In case you haven’t picked up on it yet, this Autumn 2016 issue of edible South Shore & South Coast is all about “Living on the Fringe”. As I pondered where to take that theme in my column, several friends and acquaintances remarked that tackling fringe-living should be like falling off a log for me.
As someone who has fallen off her share of logs, I was disconcerted by these folks’ confidence. What is it about my way of cooking and eating that seems so fringe-y, anyway? From my perspective, my kitchen is
right in the very epicenter of all I survey, not off in some tangential neverland. Mulling this over, I noted that I was a bit put out for being thought at home in a region frequently modified by the word “lunatic”.
I got a grip on myself by reflecting that, all things being relative, everyone’s fringe is someone else’s center. And vice versa. On June 15th, 1857, when Henry David “Different Drummer” Thoreau set out on the first stage of one of his long walks that formed the core of his book Cape Cod, his Plymouth friends, the Watsons, dropped him at the end of the road on Manomet Point with great trepidation. A mysterious region of unmarked paths winding through sandy pitch pine and scrub oak forest, meadows and cornfields—a sort of a terra incognita even to his local pals—lay between him and Ellisville, the South Plymouth village where he planned to pick up the road, then the rail, to Sandwich. In his Journal, Thoreau described his transit of this country with his usual blend of alienation from human endeavor and attraction to the natural world. The locals he encountered apparently regarded him with bemusement; those who didn’t mistake him for a peddler tried to befuddle the out-of-towner with epic tall tales of life on the water.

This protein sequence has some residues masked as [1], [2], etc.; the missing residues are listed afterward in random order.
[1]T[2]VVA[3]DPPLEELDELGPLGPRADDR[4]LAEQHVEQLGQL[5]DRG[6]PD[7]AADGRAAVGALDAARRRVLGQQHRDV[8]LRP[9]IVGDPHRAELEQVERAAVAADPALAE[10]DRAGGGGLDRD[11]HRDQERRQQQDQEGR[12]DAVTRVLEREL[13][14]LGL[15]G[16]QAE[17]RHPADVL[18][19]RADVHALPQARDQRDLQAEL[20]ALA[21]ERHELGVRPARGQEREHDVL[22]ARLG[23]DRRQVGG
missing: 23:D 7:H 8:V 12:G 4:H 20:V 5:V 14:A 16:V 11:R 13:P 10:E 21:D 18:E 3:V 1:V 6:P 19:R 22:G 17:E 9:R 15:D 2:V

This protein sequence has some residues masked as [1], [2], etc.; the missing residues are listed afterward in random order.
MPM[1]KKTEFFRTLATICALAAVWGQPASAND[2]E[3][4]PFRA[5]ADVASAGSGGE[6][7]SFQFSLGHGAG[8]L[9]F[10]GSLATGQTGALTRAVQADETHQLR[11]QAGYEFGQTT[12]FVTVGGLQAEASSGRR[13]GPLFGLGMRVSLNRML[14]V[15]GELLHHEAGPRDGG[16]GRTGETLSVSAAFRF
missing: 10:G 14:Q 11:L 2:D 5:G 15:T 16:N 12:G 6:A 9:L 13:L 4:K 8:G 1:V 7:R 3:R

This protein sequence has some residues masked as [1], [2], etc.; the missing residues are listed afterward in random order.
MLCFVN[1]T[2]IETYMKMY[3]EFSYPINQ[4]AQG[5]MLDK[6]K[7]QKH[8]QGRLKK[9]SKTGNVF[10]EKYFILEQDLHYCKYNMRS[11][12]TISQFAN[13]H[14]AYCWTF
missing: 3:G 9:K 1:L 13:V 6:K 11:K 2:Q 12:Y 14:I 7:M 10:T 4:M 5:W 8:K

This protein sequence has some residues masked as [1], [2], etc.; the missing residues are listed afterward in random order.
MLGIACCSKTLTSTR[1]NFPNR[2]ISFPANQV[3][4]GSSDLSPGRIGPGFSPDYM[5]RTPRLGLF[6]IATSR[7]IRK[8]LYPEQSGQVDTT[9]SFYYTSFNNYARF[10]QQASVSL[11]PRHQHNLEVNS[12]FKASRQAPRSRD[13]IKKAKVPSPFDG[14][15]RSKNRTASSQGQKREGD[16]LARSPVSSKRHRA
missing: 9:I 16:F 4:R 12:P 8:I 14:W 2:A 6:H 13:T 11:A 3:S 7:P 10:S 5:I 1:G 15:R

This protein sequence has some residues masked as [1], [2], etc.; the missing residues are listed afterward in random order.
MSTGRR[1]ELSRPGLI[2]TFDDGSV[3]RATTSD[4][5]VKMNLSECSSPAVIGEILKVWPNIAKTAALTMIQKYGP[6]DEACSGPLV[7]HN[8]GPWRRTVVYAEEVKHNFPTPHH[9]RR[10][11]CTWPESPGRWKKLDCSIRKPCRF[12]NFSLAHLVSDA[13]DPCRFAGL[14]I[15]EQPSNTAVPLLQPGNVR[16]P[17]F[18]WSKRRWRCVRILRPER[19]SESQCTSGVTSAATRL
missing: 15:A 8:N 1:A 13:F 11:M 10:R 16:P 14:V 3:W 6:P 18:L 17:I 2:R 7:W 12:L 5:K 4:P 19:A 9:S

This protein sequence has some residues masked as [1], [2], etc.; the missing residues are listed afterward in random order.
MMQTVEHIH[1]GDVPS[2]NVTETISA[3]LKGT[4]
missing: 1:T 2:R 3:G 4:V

Even Thoreau, who could not be described as gregarious or conformist in any way, was a bit taken aback by the isolation of these people. Neighbors warned him away from staying with one “Harlow”, who had “lived alone like a beast there ten years”; he thus sought lodging a bit farther along in Ellisville, “having walked six or seven miles from Manomet through a singularly out-of-the-way region, of which you wonder if it is ever represented in the legislature.”
And what were these fringe people eating? At the Ellis house, Thoreau, who arrived too-late-for-supper on the household’s washing day, was fed pie (unspecified type, but described as “baked for just such an emergency”). He got a report on the local lobster business (thriving) from Mr. Ellis, and learned from an actual peddler that dry goods would sell better in this neighborhood than the cutlery he had carried from the western part of the state. Thoreau had crossed plowed fields near Center Hill, but was mum on what crop. That day and the next, as he worked his way Capeward, he saw menhaden skipping on the Ellisville salt pond, learned that people can still shoot deer in the neighborhood (almost unheard of in those deforested days); he ate herring for supper and eel for breakfast, observed folks shellfishing, and catching scup and bluefish, saw wood-cutters’ landings and even (when further along, in Harwich), investigated his first commercial cranberry bog.